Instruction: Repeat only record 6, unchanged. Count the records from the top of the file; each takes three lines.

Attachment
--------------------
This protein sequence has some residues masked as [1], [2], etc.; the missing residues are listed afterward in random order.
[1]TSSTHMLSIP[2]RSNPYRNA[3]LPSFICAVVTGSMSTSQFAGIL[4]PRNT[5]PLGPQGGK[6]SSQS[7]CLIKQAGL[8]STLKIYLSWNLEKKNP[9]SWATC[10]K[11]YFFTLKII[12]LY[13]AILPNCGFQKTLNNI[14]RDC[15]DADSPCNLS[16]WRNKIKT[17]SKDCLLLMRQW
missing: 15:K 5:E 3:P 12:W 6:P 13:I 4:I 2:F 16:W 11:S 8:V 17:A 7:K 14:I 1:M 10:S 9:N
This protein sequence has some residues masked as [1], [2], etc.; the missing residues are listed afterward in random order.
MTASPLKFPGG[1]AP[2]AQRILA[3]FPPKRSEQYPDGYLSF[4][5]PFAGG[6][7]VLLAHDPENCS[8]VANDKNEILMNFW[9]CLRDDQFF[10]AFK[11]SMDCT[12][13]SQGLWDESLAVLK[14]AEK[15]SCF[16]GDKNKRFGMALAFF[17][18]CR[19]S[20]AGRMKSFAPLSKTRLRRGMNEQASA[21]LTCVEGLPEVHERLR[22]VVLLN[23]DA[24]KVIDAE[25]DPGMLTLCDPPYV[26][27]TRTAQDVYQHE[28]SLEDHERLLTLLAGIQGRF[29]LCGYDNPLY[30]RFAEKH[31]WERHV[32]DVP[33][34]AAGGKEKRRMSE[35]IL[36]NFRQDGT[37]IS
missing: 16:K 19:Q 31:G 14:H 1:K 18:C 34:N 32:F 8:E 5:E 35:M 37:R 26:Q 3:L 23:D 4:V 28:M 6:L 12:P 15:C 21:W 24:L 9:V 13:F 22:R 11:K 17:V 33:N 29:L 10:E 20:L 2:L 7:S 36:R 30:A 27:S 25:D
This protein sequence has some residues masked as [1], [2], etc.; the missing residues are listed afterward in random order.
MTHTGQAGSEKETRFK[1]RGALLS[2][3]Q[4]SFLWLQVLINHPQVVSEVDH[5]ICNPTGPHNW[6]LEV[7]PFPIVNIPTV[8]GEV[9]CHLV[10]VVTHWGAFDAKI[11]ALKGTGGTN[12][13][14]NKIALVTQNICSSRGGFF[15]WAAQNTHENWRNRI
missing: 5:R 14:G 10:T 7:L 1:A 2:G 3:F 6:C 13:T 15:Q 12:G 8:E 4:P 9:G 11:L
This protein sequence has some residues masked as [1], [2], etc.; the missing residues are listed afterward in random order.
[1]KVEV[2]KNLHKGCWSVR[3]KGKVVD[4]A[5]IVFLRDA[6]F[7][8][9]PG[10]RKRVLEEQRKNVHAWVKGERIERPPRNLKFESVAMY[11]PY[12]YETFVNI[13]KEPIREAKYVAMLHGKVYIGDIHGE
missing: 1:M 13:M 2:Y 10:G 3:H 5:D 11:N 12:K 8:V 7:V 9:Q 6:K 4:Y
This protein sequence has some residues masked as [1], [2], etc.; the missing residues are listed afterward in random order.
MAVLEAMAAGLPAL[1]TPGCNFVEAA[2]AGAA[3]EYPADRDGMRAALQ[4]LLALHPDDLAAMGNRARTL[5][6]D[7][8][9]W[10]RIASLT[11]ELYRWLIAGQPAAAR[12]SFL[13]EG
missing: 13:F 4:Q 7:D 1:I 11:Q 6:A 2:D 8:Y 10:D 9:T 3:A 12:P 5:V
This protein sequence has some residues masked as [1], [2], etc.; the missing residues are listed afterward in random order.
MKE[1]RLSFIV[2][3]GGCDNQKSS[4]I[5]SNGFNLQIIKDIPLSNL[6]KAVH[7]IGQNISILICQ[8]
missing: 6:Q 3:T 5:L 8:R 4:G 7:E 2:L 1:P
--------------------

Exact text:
This protein sequence has some residues masked as [1], [2], etc.; the missing residues are listed afterward in random order.
MKE[1]RLSFIV[2][3]GGCDNQKSS[4]I[5]SNGFNLQIIKDIPLSNL[6]KAVH[7]IGQNISILICQ[8]
missing: 6:Q 3:T 5:L 8:R 4:G 7:E 2:L 1:P